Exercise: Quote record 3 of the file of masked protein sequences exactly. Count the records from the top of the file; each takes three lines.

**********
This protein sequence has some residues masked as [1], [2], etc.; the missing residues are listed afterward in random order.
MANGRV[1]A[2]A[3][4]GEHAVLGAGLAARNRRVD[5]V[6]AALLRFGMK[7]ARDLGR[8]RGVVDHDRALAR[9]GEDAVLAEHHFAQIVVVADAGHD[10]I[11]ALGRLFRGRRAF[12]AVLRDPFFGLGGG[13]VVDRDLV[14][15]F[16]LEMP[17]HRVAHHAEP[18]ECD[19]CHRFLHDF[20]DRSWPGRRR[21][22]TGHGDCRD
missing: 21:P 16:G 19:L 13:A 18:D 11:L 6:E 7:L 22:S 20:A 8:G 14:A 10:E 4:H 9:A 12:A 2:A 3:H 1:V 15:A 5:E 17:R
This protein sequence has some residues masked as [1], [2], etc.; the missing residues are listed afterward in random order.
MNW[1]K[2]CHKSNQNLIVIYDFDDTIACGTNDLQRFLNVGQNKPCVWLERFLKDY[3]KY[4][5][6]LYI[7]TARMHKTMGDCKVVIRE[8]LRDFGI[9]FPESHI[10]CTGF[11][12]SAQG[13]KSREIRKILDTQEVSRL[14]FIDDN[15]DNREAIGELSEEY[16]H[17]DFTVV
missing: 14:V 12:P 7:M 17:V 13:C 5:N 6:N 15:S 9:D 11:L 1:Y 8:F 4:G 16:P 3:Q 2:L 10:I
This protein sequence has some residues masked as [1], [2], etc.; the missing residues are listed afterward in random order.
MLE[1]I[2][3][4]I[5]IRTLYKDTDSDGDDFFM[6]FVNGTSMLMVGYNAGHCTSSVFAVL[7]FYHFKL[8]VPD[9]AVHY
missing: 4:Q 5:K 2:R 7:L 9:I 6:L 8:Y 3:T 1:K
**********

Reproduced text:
This protein sequence has some residues masked as [1], [2], etc.; the missing residues are listed afterward in random order.
MLE[1]I[2][3][4]I[5]IRTLYKDTDSDGDDFFM[6]FVNGTSMLMVGYNAGHCTSSVFAVL[7]FYHFKL[8]VPD[9]AVHY
missing: 4:Q 5:K 2:R 7:L 9:I 6:L 8:Y 3:T 1:K